→ While Ukraine continues to defend itself, its frontline is at risk of collapsing, and needed U.S. assistance has been deliberately stalled in the House of Representatives for months.

→ Ongoing propaganda campaigns originating from Russia and taking hold within the United States continue to falsely frame Ukraine as an untrustworthy nation despite significant anti-corruption progress.

→ The outcomes of the war in Ukraine will have global implications. The international community must come together to defend Ukrainian lives, its democratic future, and the international rule of law.

The unconscionable attack on Israel last weekend by Iran and its proxies is the latest example of the grave threats and actions carried out by authoritarian regimes and their close partners globally, including Russia. For far too long, these autocratic actors have openly sought to destabilize democracies and commit brutal acts of aggression. This is a dangerous moment. Autocrats are waiting to see how the U.S., allies, and the international community respond to confrontation, increased violence, and mounting threats.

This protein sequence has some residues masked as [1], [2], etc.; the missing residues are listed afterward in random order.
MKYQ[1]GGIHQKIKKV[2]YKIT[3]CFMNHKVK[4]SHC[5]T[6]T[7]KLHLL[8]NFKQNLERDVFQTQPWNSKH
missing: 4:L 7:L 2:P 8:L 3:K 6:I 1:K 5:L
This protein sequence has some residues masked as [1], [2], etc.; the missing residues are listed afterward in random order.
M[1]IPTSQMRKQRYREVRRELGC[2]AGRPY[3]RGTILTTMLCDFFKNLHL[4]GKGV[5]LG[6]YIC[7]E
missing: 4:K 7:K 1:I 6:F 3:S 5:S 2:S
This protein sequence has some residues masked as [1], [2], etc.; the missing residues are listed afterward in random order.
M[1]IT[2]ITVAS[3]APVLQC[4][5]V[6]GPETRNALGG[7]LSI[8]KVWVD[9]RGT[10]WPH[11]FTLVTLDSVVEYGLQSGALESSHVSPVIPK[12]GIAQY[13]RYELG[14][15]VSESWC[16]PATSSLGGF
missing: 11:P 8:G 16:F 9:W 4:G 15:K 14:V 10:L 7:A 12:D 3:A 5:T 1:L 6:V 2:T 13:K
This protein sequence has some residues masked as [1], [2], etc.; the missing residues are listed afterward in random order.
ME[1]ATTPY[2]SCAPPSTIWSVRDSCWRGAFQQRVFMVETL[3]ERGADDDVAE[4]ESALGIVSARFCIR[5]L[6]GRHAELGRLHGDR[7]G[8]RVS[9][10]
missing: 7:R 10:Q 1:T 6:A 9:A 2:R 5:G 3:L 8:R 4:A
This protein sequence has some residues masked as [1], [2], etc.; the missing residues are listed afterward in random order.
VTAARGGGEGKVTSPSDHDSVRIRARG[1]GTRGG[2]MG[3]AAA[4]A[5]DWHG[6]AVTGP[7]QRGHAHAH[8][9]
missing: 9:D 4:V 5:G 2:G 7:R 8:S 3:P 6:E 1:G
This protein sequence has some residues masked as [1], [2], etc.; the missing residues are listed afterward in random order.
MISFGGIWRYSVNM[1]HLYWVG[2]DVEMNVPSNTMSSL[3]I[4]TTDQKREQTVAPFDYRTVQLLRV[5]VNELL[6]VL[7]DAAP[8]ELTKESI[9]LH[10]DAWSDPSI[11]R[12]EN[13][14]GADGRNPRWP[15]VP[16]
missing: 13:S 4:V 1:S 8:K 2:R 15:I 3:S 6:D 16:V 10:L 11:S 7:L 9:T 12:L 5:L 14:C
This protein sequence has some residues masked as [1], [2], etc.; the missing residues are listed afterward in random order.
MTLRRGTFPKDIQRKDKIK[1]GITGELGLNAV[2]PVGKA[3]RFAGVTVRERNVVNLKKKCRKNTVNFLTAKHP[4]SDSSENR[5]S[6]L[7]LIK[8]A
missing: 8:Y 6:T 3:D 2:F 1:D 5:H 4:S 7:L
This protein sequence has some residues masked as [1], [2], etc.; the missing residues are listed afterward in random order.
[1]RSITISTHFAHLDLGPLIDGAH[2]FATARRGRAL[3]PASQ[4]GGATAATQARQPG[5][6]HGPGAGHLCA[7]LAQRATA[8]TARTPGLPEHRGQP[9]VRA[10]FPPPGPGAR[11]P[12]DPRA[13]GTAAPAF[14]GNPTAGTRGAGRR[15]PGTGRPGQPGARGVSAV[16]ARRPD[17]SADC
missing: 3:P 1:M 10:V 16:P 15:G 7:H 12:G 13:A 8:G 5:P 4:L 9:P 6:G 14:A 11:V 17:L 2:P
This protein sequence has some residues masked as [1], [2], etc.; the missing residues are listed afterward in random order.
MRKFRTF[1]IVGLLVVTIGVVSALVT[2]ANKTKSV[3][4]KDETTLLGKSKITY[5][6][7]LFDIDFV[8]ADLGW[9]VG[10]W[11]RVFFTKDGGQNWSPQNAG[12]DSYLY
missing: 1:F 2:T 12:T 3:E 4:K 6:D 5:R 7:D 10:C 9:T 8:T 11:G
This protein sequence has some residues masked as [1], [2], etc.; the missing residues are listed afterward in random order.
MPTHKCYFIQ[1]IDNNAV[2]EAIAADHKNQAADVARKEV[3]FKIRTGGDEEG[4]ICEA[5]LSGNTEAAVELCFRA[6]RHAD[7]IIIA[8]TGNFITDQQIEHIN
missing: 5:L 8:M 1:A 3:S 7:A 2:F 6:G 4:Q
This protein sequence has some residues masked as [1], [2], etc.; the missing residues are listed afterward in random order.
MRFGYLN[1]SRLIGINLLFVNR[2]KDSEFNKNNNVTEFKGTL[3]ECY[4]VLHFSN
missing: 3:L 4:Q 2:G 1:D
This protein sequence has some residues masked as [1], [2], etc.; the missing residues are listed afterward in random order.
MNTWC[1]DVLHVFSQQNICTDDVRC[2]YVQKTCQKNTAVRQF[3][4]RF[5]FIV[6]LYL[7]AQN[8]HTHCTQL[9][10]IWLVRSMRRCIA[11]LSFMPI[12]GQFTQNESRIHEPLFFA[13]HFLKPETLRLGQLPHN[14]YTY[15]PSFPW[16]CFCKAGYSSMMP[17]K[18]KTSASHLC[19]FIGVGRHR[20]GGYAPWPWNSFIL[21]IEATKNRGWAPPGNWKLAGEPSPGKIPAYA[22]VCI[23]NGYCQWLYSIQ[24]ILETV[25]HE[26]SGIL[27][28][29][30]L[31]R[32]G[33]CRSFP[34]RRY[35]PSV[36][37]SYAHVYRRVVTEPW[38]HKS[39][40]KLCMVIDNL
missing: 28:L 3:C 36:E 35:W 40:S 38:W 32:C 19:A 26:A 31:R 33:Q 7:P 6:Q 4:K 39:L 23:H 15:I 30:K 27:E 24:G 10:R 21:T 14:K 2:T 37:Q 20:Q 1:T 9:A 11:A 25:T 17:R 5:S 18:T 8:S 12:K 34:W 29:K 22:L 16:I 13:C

This includes taking next steps to respond to Putin’s continued war of aggression against Ukraine. This requires immediate attention, renewed leadership, and action from the U.S. and allies globally to deter Russia. Ukrainians face daily aggression and brutality from Russia. Over the past two years, Ukrainian citizens have been the targets of deadly, unrelenting attacks, including thousands of drone and missile strikes. To make matters worse, U.S. assistance that is badly needed for Ukraine’s defense against Russia has been deliberately stalled in the House of Representatives for months. The House of Representatives’ impasse must end, and Ukraine given the critical bipartisan U.S. support it needs to obtain weapons and supplies to defend its cities, citizens, and territorial integrity from more attacks and atrocities. While we lament the unnecessary and costly delay in support to Ukraine, we are encouraged that a vote on assistance for Ukrainians and other U.S. partners in the House of Representatives could happen this week.